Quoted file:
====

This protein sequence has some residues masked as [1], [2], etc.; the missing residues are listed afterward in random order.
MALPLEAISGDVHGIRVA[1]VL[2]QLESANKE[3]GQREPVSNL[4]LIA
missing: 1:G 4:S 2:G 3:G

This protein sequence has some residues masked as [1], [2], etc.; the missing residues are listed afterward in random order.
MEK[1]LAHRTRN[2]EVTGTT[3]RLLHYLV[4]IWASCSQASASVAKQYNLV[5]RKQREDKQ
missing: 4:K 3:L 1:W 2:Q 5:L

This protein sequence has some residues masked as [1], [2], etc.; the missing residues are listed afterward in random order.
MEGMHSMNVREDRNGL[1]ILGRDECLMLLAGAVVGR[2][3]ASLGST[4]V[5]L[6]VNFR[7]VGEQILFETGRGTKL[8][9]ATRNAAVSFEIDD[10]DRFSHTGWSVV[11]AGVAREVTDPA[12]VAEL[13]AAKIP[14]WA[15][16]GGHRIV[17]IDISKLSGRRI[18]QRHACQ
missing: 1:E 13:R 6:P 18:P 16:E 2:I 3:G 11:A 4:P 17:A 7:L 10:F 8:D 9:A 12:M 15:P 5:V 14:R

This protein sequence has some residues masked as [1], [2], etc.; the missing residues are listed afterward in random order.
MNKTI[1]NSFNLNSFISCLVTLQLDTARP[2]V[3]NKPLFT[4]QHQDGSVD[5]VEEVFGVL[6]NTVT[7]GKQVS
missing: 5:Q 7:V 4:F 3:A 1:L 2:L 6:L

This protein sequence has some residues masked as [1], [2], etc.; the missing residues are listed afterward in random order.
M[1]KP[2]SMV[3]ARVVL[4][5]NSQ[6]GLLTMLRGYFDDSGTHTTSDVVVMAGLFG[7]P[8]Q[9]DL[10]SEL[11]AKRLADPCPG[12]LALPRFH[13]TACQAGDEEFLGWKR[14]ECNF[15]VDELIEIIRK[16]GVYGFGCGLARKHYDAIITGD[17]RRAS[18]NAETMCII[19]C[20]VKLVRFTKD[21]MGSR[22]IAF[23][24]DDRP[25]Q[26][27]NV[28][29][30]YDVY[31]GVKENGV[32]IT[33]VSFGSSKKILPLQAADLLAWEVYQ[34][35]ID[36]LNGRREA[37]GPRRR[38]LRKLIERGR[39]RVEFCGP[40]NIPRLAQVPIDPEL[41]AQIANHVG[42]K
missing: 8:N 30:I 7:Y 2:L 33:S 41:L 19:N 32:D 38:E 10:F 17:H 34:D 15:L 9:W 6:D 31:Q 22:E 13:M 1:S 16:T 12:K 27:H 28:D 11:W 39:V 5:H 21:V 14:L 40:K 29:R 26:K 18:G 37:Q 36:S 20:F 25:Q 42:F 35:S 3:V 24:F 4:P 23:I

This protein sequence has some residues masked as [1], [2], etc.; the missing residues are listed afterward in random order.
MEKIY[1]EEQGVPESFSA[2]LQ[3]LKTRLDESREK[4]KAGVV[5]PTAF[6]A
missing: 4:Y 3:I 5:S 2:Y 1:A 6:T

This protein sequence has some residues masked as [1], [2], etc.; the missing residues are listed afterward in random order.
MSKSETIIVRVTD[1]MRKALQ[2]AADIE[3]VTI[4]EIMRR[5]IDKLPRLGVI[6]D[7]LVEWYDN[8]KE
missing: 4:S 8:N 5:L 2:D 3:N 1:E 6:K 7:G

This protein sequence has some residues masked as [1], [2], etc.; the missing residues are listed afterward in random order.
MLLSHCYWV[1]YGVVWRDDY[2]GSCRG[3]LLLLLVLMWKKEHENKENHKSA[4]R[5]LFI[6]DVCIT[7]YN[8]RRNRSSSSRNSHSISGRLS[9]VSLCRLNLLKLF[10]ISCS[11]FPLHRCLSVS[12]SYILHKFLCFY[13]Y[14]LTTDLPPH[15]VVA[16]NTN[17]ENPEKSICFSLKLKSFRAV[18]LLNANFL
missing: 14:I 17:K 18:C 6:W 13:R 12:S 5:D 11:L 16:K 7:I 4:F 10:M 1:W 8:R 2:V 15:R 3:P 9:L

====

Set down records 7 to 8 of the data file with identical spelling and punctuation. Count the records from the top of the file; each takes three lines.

This protein sequence has some residues masked as [1], [2], etc.; the missing residues are listed afterward in random order.
MSKSETIIVRVTD[1]MRKALQ[2]AADIE[3]VTI[4]EIMRR[5]IDKLPRLGVI[6]D[7]LVEWYDN[8]KE
missing: 4:S 8:N 5:L 2:D 3:N 1:E 6:K 7:G

This protein sequence has some residues masked as [1], [2], etc.; the missing residues are listed afterward in random order.
MLLSHCYWV[1]YGVVWRDDY[2]GSCRG[3]LLLLLVLMWKKEHENKENHKSA[4]R[5]LFI[6]DVCIT[7]YN[8]RRNRSSSSRNSHSISGRLS[9]VSLCRLNLLKLF[10]ISCS[11]FPLHRCLSVS[12]SYILHKFLCFY[13]Y[14]LTTDLPPH[15]VVA[16]NTN[17]ENPEKSICFSLKLKSFRAV[18]LLNANFL
missing: 14:I 17:K 18:C 6:W 13:R 12:S 5:D 11:L 16:K 7:I 4:F 10:M 1:W 8:R 2:V 15:R 3:P 9:L